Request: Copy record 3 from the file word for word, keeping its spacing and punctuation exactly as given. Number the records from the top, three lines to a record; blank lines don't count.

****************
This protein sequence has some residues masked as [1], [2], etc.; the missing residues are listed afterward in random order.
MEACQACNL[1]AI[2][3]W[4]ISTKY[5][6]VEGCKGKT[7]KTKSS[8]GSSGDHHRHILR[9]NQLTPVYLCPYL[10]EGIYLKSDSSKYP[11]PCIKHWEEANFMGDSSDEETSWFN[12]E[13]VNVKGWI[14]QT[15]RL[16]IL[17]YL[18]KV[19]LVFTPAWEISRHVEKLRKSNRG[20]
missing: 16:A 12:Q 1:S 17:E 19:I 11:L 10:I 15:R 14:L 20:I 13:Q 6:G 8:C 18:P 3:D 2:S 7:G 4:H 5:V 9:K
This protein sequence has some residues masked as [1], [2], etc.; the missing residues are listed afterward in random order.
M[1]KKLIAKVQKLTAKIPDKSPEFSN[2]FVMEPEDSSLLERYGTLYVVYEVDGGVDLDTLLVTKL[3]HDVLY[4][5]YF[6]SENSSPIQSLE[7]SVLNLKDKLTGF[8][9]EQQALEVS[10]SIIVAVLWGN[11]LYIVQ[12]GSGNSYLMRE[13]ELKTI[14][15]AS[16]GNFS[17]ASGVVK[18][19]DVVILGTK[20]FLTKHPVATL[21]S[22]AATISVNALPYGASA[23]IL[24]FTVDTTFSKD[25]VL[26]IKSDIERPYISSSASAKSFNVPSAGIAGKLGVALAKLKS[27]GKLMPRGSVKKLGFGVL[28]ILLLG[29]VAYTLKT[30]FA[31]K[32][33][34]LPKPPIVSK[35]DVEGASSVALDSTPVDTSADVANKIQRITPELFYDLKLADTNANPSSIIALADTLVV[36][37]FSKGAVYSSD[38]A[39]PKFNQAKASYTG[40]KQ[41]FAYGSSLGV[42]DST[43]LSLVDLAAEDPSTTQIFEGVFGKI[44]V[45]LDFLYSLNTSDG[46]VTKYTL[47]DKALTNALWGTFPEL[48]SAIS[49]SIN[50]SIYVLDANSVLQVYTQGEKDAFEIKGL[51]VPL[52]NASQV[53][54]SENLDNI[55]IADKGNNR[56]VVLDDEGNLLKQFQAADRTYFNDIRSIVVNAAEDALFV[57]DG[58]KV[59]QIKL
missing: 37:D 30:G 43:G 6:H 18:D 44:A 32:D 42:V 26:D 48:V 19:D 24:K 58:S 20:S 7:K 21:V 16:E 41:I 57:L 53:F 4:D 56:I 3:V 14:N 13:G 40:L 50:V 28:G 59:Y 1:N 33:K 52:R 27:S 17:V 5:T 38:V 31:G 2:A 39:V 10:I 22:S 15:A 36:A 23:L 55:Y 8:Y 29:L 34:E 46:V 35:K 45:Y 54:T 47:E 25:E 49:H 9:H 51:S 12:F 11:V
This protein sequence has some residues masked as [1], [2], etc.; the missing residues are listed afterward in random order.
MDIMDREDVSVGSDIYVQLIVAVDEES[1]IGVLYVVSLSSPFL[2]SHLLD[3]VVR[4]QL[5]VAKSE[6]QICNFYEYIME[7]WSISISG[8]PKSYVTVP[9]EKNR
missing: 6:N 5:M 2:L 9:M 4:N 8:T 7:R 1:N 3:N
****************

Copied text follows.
This protein sequence has some residues masked as [1], [2], etc.; the missing residues are listed afterward in random order.
MDIMDREDVSVGSDIYVQLIVAVDEES[1]IGVLYVVSLSSPFL[2]SHLLD[3]VVR[4]QL[5]VAKSE[6]QICNFYEYIME[7]WSISISG[8]PKSYVTVP[9]EKNR
missing: 6:N 5:M 2:L 9:M 4:N 8:T 7:R 1:N 3:N